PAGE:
My personal preference for my own kids is the twice a week supplement, in liquid form!
I buy vitamin B12 for my kids from the same company I buy vitamin D (find it here).
I can’t guarantee that my kids will always eat enough foods fortified in B12, which is why we supplement, even though we have nutritional yeast quite often in our diet.
If you’re not sure what nutritional yeast is, you’re not alone! I never even heard of it until about 4 years ago while looking up vegan mac and ‘cheese’ recipes, and now we use it almost everyday. You can buy it in stores, or online. The best price per oz that I’ve found so far, which I just bought, I found here.
The B12 liquid vitamins are delicious in smoothies and my girls try to keep track of when they last had it and remind me to add it into theirs!
You can also get Vitamin B12 in,
- a liquid B complex
- a liquid B12
- a B12 + D3 gummy vitamin (knock both needed supplements out in one!)
- A B12 spray
Honestly, if I didn’t have to worry about my oldest daughters tooth enamel, I’d be getting the B12 + D3 gummy vitamin for my 4 and 7 year olds, so I would only have to give them one vitamin. Though, I would still give my 13 month old the liquid vitamin.
Why do we need B12?
Short Answer: to prevent nerve damage.
Longer Answer: many reasons, as nerves are located all over our bodies and a deficiency in B12 can lead to some pretty big problems, such as:
- Irreversible brain damage in infants
- Failure to thrive
- Megaloblastic Anemia
- Nerve damage (which could result in confusion, depression, irritability, mood swings, insomnia, unable to concentrate, tingling or numbness in arms, fingers, legs, trouble balancing, loss of feeling, and eventual paralysis)
- Gastrointestinal disturbances (sore tongue, reduced appetite, indigestion, diarrhea)
- Risk of heart disease and stroke (due to elevated levels of homocysteine, an amino acid)
So, it’s quite important to supplement this vitamin!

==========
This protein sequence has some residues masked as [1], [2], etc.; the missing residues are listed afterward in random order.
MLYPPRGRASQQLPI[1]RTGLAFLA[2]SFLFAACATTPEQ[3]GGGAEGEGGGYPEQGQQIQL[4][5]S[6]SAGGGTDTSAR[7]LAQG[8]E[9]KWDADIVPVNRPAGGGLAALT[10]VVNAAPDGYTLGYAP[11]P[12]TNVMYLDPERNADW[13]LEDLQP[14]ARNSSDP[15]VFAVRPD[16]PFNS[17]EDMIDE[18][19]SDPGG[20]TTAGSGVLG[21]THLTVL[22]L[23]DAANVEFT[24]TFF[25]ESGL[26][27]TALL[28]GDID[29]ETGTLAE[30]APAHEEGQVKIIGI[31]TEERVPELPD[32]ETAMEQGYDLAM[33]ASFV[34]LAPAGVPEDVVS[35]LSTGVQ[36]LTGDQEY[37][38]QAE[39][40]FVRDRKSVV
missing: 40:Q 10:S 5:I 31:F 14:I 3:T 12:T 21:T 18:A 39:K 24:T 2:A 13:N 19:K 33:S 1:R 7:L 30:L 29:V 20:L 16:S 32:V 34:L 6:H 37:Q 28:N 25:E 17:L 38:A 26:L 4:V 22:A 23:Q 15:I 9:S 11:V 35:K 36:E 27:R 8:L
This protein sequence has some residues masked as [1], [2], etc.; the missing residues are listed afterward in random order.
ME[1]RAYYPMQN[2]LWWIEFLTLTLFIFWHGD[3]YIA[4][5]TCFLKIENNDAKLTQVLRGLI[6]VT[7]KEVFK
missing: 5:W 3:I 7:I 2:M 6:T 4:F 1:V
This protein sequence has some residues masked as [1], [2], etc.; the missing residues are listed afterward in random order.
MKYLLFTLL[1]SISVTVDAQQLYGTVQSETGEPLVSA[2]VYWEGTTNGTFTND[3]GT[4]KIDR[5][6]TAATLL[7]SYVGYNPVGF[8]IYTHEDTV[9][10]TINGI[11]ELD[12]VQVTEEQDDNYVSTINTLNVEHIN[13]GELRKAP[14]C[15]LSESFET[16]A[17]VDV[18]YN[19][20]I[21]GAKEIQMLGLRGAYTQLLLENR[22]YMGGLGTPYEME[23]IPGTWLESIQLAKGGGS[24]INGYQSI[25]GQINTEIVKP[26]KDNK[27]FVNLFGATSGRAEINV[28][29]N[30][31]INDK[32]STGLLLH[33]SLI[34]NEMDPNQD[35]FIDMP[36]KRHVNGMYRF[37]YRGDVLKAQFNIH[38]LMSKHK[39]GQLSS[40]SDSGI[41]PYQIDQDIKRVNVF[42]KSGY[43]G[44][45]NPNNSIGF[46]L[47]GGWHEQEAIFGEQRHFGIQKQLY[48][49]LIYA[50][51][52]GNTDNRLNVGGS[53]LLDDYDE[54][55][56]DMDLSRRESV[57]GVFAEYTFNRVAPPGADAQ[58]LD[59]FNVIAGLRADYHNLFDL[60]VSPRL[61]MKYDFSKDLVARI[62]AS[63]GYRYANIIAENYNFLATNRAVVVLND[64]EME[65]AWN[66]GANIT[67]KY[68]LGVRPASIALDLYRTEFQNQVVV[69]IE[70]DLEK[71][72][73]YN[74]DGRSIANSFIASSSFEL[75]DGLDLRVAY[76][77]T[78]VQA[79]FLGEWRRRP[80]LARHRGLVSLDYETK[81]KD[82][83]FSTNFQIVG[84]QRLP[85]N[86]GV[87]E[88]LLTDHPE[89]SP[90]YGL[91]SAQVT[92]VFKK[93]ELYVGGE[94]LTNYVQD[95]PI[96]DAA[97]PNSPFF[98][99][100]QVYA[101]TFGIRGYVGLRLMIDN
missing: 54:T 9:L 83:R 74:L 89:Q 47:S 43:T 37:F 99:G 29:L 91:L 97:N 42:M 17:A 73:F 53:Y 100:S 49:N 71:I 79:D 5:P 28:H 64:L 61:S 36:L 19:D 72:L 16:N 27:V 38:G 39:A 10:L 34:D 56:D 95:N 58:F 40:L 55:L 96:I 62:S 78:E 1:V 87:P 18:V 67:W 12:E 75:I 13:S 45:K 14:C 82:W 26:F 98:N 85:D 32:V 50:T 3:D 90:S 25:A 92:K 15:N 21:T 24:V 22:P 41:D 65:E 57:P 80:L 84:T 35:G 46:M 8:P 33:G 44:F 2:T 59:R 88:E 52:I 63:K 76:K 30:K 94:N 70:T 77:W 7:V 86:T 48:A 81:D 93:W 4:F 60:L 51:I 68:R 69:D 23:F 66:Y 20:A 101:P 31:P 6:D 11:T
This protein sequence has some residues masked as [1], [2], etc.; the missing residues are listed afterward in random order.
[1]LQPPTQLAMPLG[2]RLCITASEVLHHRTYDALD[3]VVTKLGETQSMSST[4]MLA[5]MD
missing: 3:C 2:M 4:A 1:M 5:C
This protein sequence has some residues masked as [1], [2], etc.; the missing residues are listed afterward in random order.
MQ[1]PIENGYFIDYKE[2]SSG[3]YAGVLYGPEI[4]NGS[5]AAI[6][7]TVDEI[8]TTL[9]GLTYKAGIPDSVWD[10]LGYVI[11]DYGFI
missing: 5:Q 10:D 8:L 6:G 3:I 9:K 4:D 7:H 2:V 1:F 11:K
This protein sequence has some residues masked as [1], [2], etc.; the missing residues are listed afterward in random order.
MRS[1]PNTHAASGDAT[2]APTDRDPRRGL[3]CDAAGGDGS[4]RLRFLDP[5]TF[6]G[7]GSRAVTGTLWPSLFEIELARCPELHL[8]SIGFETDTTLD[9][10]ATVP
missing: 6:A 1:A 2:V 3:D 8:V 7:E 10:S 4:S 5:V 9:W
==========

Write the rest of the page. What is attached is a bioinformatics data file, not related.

The RDI for infants 6-12 months is 0.5mcg.³
The RDI for kids 1-3 years is 0.9mcg.³
The RDI for kids 4-8 years is 1.2mcg.³
The RDI for kids 9-13 is 1.8mcg.³
The RDI for kids 14-18 is 2.4mcg.³
Infants under 6 months generally get their B12 from breast milk or fortified infant formula.
Be sure to talk with your child’s doctor if you’re unsure if you’re getting enough B12 in your diet if you are breastfeeding, or if you have additional concerns. If worried about yours/your child’s B12 levels, don’t be afraid to ask your/your child’s doctor to test B12 levels!
Wondering why there’s a HUGE difference between the amount to supplement vitamin B12 and the RDI’s?
It’s because our bodies can’t absorb all of the B12 we consume.
Thank goodness vitamin B12 is water soluble (unlike vitamin D), which means if your child accidentally has too much, they’ll just pee it out!
Some notes about the different forms of vitamin supplements
As you saw above, there are different forms that vitamins come in, one form is not better than another; it simply comes down to preference and what your child will take.
I personally like to give my kids liquid vitamins, for two reasons.
First, liquid vitamins can easily be squirted in their mouth with a dropper, added to a smoothie, non-dairy yogurt, nice cream, and many other things. So it’s easy to get them to take it!
This is the type that they start off with as babies and sometimes it’s just best to keep things how they are!
Second, my oldest daughter has soft tooth enamel and can not have gummy vitamins (or any gummies of any kind). Unfortunately, we didn’t find this out til she had four cavities by the time she was four and needed to have minor surgery to have crowns put on (she can’t wait for those baby teeth to fall out!).
Other parents have found that the vitamin sprays work best and that their children even enjoy taking them and remind their parents to give them them each morning.
And, of course most kids don’t have any issues with eating gummy vitamins.
My 7 and 4 year old would love to have gummy vitamins, but because of the soft tooth enamel my 7 year old has, we have to stay away.
So if your child doesn’t have soft tooth enamel, then it truly is only dependent on yours or your child’s preference.
Vitamin D and B12 are the only vitamins that we can’t get from a vegan diet without supplementing, which is why they are included in The ULTIMATE GUIDE for Raising Vegan Kids.
*Please be aware that there may be other nutrients your vegan child may need, depending on their diet, such as omega-3’s (DHA & EPA) and more.
Didn’t start from the beginning? Start Here!
*If you’re not taking a Vitamin D or B12 supplement and you’re vegan, you really should be! This information isn’t just for kids, even though it’s geared that way.
I just ran out of my B12 vitamin for myself and this time around I’m upping my supplement game and I’ll be taking a B12 and D3 that’s combined. You can see what I ordered here.
Need some inspiration for being or raising vegan? Check out the vegan quotes in Vegan Quotes: For Health, the Planet, & the Animals!
¹Becoming Vegan: The Complete Reference to Plant-Based Nutrition (Comprehensive Edition), by Branda Davis, RD & Vesanto Melina, MS, RD
² How Not to Die by Michael Greger, MD, FACLM